22 August 2017 Toward high-speed transcranial photoacoustic imaging using compact near-infrared pulsed LED illumination system
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Abstract
Quantification of brain function is a significant milestone towards understanding of the underlying workings of the brain. Photoacoustic (PA) imaging is the emerging brain sensing modality by which the molecular light absorptive contrast can be non-invasively quantified from deep-lying tissue (~several cm). In this BRAIN initiative effort, we propose high-speed transcranial PA imaging using a novel, compact pulsed LED illumination system (Prexion Inc., Japan) with 200-uJ pulse energy for 75-ns duration, and pulse repetition frequency (PRF) up to 4kHz at near-infrared (NIR) wavelengths of 690-nm and 850-nm switchable in real-time. To validate the efficacy of the proposed system, preliminary ex vivo experiments were conducted with mice skull and human temporal bone, which included vessel-mimicking tubes filled with 10% Indian Ink solution and light absorptive rubber material, respectively. The results indicated that significant PA contrast, 150% signal-to-noise ratio (SNR), can be achieved through the mice skull only with 64 subsequent frame averaging. The minimal number of frames for averaging required was only 16 to generate signal above background noise, leading to 250 Hz frame rate in the strictest temporal frame separation. Furthermore, distinguishable PA contrast was achieved with human temporal bone with 64-frame averaging. Overall, the preliminary results indicate that the LED illumination system can be a cost-effective solution for high-speed PA brain imaging in preclinical and clinical applications, compared to expansive and bulky Nd:YAG laser systems commonly used in PA imaging.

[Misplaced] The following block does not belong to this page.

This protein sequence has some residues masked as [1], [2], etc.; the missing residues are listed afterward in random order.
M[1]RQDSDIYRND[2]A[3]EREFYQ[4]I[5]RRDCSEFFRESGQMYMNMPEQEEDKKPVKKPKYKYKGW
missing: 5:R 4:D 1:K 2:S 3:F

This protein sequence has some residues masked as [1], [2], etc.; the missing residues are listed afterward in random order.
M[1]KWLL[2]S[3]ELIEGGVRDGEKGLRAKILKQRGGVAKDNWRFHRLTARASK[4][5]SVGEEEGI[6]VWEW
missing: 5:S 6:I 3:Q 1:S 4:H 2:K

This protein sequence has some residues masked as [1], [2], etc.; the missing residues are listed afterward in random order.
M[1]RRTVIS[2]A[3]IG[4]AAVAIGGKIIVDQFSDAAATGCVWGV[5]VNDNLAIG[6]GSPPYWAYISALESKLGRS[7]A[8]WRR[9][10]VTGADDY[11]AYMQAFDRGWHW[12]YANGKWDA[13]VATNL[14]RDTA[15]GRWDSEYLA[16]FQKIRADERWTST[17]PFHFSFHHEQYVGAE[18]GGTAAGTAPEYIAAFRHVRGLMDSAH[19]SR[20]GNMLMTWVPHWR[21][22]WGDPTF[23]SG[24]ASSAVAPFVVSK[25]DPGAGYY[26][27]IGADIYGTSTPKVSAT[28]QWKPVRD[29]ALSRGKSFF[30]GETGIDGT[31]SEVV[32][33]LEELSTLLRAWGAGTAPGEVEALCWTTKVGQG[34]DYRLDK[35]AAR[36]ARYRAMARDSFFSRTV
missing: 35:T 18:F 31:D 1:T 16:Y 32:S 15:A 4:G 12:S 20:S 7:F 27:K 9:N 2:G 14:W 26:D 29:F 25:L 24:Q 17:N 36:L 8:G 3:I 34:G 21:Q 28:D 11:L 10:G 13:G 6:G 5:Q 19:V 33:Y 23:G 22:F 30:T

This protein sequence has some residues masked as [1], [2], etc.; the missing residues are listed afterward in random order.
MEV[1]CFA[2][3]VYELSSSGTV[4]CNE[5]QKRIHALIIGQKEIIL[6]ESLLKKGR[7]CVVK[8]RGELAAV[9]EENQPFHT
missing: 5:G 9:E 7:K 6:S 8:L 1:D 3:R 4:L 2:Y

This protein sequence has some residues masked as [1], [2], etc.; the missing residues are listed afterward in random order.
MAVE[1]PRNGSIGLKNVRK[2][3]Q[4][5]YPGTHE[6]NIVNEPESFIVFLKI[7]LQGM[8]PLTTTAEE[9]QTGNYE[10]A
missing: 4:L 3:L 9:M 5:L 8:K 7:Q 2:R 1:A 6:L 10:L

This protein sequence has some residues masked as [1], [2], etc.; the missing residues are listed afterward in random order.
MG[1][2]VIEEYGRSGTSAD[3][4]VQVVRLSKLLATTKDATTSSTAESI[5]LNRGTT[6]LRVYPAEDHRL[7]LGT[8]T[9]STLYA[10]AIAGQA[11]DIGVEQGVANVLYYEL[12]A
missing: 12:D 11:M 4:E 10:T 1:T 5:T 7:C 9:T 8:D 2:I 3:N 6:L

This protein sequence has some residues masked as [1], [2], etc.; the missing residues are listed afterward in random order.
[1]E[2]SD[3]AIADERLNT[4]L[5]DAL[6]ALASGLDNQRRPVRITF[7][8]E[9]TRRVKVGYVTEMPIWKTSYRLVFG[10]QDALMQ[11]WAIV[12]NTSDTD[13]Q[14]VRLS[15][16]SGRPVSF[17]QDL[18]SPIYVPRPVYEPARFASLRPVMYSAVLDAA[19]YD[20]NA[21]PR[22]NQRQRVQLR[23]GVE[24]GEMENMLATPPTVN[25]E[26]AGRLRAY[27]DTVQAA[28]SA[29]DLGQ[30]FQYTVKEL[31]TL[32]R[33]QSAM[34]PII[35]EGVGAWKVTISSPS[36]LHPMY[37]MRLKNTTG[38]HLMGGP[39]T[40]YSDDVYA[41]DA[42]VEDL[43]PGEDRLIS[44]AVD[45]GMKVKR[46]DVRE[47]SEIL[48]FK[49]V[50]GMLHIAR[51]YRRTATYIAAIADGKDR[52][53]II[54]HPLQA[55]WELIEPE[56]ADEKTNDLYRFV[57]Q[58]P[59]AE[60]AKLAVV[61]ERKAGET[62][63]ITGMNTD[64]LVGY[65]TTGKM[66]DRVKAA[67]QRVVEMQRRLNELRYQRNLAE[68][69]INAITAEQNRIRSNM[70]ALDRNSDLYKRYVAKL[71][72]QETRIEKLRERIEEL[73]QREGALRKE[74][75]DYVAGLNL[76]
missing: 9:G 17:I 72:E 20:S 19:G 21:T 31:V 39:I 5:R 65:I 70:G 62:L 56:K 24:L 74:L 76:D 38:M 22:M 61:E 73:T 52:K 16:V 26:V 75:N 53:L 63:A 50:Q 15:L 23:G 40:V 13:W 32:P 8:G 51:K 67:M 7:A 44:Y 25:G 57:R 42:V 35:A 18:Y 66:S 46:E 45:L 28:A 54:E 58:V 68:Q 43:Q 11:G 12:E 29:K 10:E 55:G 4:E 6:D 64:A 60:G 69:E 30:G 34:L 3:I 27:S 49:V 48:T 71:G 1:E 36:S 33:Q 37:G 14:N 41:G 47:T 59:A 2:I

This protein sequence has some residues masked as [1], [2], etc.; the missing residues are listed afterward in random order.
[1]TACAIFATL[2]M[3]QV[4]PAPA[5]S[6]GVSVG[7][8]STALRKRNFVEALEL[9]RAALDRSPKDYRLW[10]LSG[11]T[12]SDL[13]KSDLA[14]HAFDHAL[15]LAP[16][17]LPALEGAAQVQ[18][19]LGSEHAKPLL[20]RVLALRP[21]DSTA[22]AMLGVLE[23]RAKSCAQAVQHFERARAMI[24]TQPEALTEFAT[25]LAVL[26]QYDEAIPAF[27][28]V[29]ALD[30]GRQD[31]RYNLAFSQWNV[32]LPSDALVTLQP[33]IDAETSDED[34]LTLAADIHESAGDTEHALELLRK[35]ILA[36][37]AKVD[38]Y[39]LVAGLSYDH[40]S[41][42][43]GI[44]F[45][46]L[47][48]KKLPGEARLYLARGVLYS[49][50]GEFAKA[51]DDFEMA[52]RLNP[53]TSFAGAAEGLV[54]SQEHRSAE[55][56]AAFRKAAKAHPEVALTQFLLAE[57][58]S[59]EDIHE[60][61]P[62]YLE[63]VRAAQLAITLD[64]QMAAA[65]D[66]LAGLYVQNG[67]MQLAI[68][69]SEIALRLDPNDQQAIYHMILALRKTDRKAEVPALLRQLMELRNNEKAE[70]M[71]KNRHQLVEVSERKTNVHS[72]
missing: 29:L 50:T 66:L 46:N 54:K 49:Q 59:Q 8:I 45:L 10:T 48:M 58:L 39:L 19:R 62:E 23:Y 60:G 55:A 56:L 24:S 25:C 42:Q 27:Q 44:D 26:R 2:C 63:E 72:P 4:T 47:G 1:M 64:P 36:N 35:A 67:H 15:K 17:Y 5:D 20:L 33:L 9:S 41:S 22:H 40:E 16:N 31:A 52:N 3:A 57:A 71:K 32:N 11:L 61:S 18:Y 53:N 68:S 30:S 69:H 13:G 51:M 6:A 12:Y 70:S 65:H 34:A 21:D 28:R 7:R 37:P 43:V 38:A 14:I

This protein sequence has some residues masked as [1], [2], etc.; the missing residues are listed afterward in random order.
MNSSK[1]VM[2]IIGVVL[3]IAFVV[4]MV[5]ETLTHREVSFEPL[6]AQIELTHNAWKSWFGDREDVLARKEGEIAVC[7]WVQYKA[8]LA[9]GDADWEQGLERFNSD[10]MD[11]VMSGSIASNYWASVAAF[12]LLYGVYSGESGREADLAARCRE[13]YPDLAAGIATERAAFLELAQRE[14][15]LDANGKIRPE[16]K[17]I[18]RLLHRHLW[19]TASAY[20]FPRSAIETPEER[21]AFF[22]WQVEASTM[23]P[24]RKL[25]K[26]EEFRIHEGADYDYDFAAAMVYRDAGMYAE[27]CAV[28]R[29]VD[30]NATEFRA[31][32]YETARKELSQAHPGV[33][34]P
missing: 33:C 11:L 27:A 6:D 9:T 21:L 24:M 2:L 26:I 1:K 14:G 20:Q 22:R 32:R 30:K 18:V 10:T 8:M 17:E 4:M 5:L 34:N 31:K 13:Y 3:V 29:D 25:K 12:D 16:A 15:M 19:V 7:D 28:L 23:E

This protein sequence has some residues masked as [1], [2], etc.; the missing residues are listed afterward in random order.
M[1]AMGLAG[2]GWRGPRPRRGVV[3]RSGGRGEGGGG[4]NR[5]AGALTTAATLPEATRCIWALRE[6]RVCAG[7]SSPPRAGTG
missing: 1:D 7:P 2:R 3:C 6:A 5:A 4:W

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Jeeun Kang, Haichong K. Zhang, Arman Rahmim, Dean F. Wong, Jin U. Kang, Emad M. Boctor, "Toward high-speed transcranial photoacoustic imaging using compact near-infrared pulsed LED illumination system", Proc. SPIE 10064, Photons Plus Ultrasound: Imaging and Sensing 2017, 100643B (22 August 2017); doi: 10.1117/12.2253322; https://doi.org/10.1117/12.2253322
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